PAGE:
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Crane v. Lifemark Hospitals, Inc.

United States Court of Appeals, Eleventh Circuit

August 2, 2018

HAROLD CRANE, Plaintiff - Appellant,
v.
LIFEMARK HOSPITALS, INC., LIFEMARK HOSPITALS OF FLORIDA, INC., d.b.a. PALMETTO GENERAL HOSPITAL, Defendants - Appellees.

          Appeal from the United States District Court for the Southern District of Florida D.C. Docket No. 1:15-cv-21960-MGC

          Before ED CARNES, Chief Judge, MARCUS, Circuit Judge, and ROSS, [*] District Judge.

          ROSS, District Judge:

         Plaintiff Harold Crane, who is deaf, brought this action against Defendants Lifemark Hospitals of Florida, Inc., d/b/a Palmetto General Hospital ("PGH"), and its parent organization, Lifemark Hospitals, Inc., for their alleged failure to provide an American Sign Language ("ASL") interpreter for Crane to effectively communicate during an involuntary commitment evaluation. Specifically, Crane alleges the defendants violated Section 504 of the Rehabilitation Act of 1973, 29 U.S.C. § 794 (the "RA") and Title III of the Americans with Disabilities Act, 42 U.S.C. § 12181, et seq. (the "ADA"). The district court granted the defendants' motion for summary judgment.

         At issue in this appeal is whether Crane was afforded an equal opportunity, through an appropriate auxiliary aid, to effectively communicate medically relevant information during his involuntary commitment evaluation. After a thorough de novo review, and viewing the facts in the light most favorable to Crane as the non-moving party, we reverse the district court's grant of summary judgment in favor of the defendants. Specifically, genuine issues of material fact exist as to whether Crane was able to effectively communicate medically relevant information and whether the hospital personnel were deliberately indifferent.

         BACKGROUND

         Crane is profoundly deaf and suffers from chronic depressive and anxiety disorders. On July 17, 2011, the Miami-Dade Police Department responded to a call that Crane was suicidal and transported Crane to PGH for an involuntary commitment examination pursuant to the Baker Act, Fla. Stat. § 394.451, et seq.[1]During a Baker Act evaluation, a health care provider merely determines whether the patient is a danger to himself or others and does not engage in complex mental health treatment or diagnosis.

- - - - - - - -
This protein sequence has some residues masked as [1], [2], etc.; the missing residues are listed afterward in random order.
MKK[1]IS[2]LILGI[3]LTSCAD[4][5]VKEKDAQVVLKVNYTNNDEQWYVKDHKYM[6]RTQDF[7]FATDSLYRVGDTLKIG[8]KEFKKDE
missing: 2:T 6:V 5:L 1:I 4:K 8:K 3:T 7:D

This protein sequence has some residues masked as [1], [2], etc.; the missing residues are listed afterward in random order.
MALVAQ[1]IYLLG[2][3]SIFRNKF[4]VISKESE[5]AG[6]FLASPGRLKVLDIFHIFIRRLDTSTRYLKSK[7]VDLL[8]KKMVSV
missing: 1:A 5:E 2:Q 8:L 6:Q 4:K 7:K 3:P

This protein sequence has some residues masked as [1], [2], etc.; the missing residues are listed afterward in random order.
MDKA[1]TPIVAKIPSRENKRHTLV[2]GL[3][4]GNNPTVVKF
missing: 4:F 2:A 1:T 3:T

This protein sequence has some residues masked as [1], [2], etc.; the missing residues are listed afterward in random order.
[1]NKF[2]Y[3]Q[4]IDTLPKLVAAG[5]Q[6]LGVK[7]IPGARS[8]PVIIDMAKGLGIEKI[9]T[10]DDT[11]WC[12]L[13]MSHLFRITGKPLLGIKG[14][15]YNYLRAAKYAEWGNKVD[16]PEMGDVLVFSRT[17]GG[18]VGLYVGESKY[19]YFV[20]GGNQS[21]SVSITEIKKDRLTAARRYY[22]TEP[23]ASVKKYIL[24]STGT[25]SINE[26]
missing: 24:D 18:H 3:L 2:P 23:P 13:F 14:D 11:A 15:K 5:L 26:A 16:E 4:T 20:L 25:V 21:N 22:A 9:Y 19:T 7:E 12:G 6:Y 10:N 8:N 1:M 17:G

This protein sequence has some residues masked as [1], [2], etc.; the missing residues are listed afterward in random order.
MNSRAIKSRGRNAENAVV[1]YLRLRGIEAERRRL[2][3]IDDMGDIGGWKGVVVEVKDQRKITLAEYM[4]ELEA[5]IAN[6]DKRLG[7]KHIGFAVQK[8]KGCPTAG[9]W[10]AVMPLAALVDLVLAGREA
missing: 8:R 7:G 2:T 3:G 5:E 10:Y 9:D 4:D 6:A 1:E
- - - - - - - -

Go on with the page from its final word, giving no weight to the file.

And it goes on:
Upon arrival at PGH, Crane was treated for alcohol related issues, including suspected consumption of rubbing alcohol. The next day, July 18, 2011, Crane was admitted to the hospital for medical reasons stemming from his alcohol intoxication. Dr. Marjorie Caro evaluated Crane on July 18, 2011, pursuant to the Baker Act, and she determined Crane was not a threat to himself or others. During this Baker Act evaluation, Dr. Caro communicated with Crane through written notes and through her basic sign language skills.[2] On July 19, 2011, Crane remained in the hospital.

         On July 20, 2011, an ASL interpreter was present for the first time during Crane's hospital stay to assist Dr. Caro in communicating with Crane. Dr. Caro discharged Crane from PGH later that day.[3] Crane contends he repeatedly asked for a sign language interpreter throughout his entire hospital stay.

         PROCEDURAL HISTORY

         Crane filed this lawsuit against the defendants seeking monetary damages and injunctive relief pursuant to the RA and injunctive relief pursuant to the ADA. Specifically, Crane alleged that defendants violated the RA and ADA when they did not provide him with an ASL interpreter during his hospital stay, and thus, failed to ensure effective communication. The defendants filed a motion for summary judgment in the district court, arguing they did not violate the RA or ADA because they provided Crane with sufficient auxiliary aids for effective communication.

         The district court granted summary judgment for the defendants, finding, inter alia, (1) there was no genuine issue of material fact that the defendants' use of written notes and basic sign language interpretation was ineffective communication, and (2) there was no genuine issue of material fact that the hospital personnel were deliberately indifferent.

         Crane timely appealed the district court's grant of summary judgment, arguing the district court incorrectly determined there was no genuine issue of material fact as to effective communication and deliberate indifference.

         STANDARD ...


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